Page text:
#MeToo | What to Do If You’ve Been Sexually Assaulted or Harassed
It’s a shame that it has come to this. That we’re still having to explain why we don’t want our bodies and our personal space violated. That none of us are really surprised to see how many women have swept their own experiences with sexual harassment and sexual assault under the rug.
Sparked by the barrage of actresses and models who recently came forward about Harvey Weinstein, the #MeToo movement could be compared to pouring water into an ant hole where hundreds of thousands have emerged, fighting and desperate.
I don’t mean desperate in a bad way, I mean desperate for change. Desperate to escape the dark prison of shame and humiliation that they’ve kept themselves in. Desperate to put an end to the belief many women have that somehow, we’re to blame. Did I lead him on? Maybe I shouldn’t have had that last drink. Maybe what I’m wearing is too slutty. Maybe he really was just complimenting me.
As Rihanna once said, “Never underestimate a man’s ability to make you feel guilty for his mistakes.”
Countless women have kept quiet for fear of being scrutinized, shamed or disbelieved, not to mention coming forward means wearing the trauma of one of the ugliest things to happen to you on your sleeve. And then, of course, there’s the fear that coming forward will come across as though you’re just “seeking attention." But the stories these women are telling DO deserve attention because this issue has gone ignored for long enough.
To all of the women out there who are putting themselves on the front line, risking embarrassment, ridicule, and judgment--we hear you, we salute you, and we support you.
So now that we’ve addressed what’s happening, how do we heal? Where do we go? Below is a list of what you can do if you or someone you know has been sexually assaulted or abused.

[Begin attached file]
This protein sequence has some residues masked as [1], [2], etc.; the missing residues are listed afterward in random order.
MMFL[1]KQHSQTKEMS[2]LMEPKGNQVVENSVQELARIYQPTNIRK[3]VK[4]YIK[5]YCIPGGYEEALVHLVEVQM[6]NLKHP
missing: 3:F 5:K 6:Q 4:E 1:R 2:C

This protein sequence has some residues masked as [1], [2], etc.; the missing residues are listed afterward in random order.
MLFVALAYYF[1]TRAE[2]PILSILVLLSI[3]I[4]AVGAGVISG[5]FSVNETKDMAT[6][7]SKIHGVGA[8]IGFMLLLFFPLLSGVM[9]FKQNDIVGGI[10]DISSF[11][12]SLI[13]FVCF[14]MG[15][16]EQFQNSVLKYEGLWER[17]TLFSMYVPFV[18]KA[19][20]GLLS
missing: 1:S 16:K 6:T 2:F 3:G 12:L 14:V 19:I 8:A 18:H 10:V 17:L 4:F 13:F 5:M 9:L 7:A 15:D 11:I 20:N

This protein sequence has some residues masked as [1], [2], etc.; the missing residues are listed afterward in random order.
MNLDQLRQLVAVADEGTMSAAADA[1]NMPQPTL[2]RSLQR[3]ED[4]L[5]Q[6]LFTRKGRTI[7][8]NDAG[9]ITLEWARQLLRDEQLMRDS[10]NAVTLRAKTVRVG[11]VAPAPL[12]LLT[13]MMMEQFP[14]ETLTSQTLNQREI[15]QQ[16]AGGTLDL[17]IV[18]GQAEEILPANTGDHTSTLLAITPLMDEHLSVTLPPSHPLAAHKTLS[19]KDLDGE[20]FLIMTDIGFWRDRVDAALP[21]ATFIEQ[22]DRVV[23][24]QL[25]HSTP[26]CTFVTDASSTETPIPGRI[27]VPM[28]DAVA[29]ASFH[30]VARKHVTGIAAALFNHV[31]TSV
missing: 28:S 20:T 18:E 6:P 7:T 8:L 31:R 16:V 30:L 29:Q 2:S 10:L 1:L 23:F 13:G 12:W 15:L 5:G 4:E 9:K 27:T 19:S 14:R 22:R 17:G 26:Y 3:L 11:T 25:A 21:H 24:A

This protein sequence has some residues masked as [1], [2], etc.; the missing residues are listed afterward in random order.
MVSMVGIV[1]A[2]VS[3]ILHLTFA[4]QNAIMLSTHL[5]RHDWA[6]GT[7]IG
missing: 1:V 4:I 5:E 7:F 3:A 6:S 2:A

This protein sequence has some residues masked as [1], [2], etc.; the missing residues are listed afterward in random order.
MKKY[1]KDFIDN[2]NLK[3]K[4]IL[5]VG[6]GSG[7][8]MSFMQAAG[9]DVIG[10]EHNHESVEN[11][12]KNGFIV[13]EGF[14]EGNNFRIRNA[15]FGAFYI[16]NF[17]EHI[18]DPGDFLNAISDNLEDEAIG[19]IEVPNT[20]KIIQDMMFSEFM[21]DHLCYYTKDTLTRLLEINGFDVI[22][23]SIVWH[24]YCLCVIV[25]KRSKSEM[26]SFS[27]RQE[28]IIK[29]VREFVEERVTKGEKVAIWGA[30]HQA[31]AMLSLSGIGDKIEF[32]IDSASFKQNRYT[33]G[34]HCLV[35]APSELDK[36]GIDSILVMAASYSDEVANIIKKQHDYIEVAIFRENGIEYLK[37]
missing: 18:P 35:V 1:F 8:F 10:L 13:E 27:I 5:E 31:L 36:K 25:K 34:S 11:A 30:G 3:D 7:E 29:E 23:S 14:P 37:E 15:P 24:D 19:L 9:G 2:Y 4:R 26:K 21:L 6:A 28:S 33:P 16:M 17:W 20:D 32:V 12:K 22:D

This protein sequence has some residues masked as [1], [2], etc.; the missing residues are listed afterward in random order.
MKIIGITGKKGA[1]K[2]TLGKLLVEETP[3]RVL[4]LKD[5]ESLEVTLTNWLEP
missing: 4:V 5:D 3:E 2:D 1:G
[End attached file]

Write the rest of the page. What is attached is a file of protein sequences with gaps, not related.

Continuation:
Don’t ever be afraid to ask for help and don’t ever feel like this is something you have to go through alone. Reach out to a friend or family member that you trust. If you’re feeling hesitant or unsure--think about if things were the other way around. Would you turn a friend or sister away if they asked for help? No, and they won’t do the same to you.
There are many hotlines, most of which are anonymous, that you can reach out to for support, guidance, and resources. A quick search on Google can help you find the right ones in your region. In the United States, RAINN is a great resource with plenty of advice on what to do if you’ve been a victim of sexual assault.
It isn’t an easy thing to do, but for your own sake, it’s best to head to the emergency room as soon as you can if you’ve been sexually assaulted or raped. Internal and external injuries can be assessed, evidence can be collected (from semen and/or from residue under your fingernails or on your clothes) if you wish to report the crime, and sexually transmitted diseases can be treated ASAP. Don’t worry about feeling embarrassed--you are not in the wrong, and you need to put yourself and your body first. The doctors and nurses are there to help you.
It’s staggering how common sexual harassment is in the workplace. Whether it’s a highly inappropriate comment or an ass grab, it’s not right and you don’t have to tolerate it--and you’ll be glad to know that most workplaces don’t either. If things are getting unsavory with a colleague, you have the right to file a complaint with your superior or with your company’s HR department.
Most areas have officers who specialize in sexual assault, but even if they don’t, you have every right to file charges against your attacker. Reporting, especially against someone you know, can be overwhelming, so make sure you gather as much information and specific details as possible before filing a report. If you have an officer who isn’t taking you seriously, ask to speak to their supervisor.